When Yukako Uchinaga joined IBM Japan in the 1970s it was illegal for women to work more than two hours' overtime.
Ambitious and undeterred, she would routinely slip out to the washroom at 8pm, leaving a colleague to tell her boss she had gone home. Once the boss left the office, she would go back to work.
Uchinaga's initiative paid off. Today, she is a vice president of IBM Japan Ltd, a unit of International Business Machines, and was the first female appointed to its executive board.
Getting to the top of the corporate ladder is tough for Asian women, but the advice of Uchinaga and others who have made it is simple: forget about gender and barriers will disappear.
"To be a successful leader it doesn't matter if you are a man or a woman," Betty Yuen, managing director of Hong Kong power company CLP Power Hong Kong Ltd, told a "Women of Influence" conference in Hong Kong recently.
"I've never tried to dress like a man or play golf and I ignore people who have a biased view about women," she said.
Her motto, she says, is: "Just be yourself -- but be sure of yourself."
Fortune magazine recently named 14 Asian executives in its annual list of the world's 50 most powerful women in business.
They included Mary Ma, finance chief of Chinese computer maker Legend Holdings Group Ltd, Ho Ching, executive director of Singapore's powerful state investment agency Temasek Holdings Ltd, and Eiko Kono, the head of Japanese magazine publisher Recruit Co.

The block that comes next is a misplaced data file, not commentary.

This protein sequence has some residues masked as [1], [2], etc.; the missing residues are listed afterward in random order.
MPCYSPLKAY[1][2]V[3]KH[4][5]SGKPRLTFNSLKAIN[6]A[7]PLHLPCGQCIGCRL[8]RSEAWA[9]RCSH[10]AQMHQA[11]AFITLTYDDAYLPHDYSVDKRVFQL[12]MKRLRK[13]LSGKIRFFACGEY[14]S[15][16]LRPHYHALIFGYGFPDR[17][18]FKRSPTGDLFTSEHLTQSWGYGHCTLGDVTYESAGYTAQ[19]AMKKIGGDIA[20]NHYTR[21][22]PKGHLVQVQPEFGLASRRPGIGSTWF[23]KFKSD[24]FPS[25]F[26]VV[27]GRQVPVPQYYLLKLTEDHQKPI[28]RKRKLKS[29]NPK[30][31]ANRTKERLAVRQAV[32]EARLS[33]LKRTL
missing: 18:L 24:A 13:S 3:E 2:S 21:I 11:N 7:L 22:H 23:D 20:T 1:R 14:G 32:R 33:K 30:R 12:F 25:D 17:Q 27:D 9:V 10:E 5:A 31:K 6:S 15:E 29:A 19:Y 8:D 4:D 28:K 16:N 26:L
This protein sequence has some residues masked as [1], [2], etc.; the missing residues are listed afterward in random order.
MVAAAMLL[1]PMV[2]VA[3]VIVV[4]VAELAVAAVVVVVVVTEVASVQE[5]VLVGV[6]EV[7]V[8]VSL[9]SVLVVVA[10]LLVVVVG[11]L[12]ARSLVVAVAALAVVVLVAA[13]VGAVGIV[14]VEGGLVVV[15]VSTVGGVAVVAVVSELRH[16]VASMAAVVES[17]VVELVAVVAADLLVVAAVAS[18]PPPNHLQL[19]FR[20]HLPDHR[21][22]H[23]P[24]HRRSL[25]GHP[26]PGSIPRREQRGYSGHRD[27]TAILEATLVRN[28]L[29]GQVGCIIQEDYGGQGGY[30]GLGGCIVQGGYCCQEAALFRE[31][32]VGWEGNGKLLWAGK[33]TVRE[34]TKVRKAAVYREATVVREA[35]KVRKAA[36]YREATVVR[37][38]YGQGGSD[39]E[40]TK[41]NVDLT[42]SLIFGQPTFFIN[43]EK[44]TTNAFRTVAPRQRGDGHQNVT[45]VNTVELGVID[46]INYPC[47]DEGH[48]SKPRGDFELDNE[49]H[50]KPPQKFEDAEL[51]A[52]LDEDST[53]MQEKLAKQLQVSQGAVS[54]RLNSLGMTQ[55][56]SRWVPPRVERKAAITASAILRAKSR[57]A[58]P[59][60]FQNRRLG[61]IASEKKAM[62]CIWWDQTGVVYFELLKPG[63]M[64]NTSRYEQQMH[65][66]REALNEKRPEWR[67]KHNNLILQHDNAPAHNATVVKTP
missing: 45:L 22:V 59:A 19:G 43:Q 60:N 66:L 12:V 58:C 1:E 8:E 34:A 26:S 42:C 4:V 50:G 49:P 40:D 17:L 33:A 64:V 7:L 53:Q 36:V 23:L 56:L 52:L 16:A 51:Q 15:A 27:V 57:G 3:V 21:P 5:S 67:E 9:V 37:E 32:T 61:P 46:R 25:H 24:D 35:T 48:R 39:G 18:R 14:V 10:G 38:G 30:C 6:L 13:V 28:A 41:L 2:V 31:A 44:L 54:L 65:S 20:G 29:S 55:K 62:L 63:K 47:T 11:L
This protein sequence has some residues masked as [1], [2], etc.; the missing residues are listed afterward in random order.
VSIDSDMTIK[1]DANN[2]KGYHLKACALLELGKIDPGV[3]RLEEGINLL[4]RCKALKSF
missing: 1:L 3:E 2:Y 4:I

The number of Asians on the list, however, fell from 17 last year and female business executives in the region say Western women still have a much better chance of reaching the top.
"The female workforce in Asia is progressing, but it is still not close to the Western world," said Caroline Mak, chief executive officer (Greater China) of Hong Kong-based personal healthcare retailer Mannings, a member of the Jardine group.
Family-run businesses are one vehicle for successful Asian women, including Fortune 50 members Marjorie Yang, who runs Hong Kong apparel maker Esquel Group, and Pansy Ho, managing director of her father Stanley Ho's Hong Kong property and casino company, Shun Tak Group.
Getting to the top of independent companies is still difficult for women, especially in Japan, Uchinaga told the conference.
The Japanese government has a target to increase the number of women in senior corporate positions to 30 percent by 2020 from less than 1 percent at present.
Change will not be easy though, as Uchinaga found at IBM Japan. She introduced a mentoring system whereby male executives must select two female staff to train, but concedes it has been difficult to implement.
"Most Japanese executives don't know how to mentor," she said.
To take advantage of growing work opportunities, Asian women should realize they have advantages as good listeners and better communicators than men, the conference heard.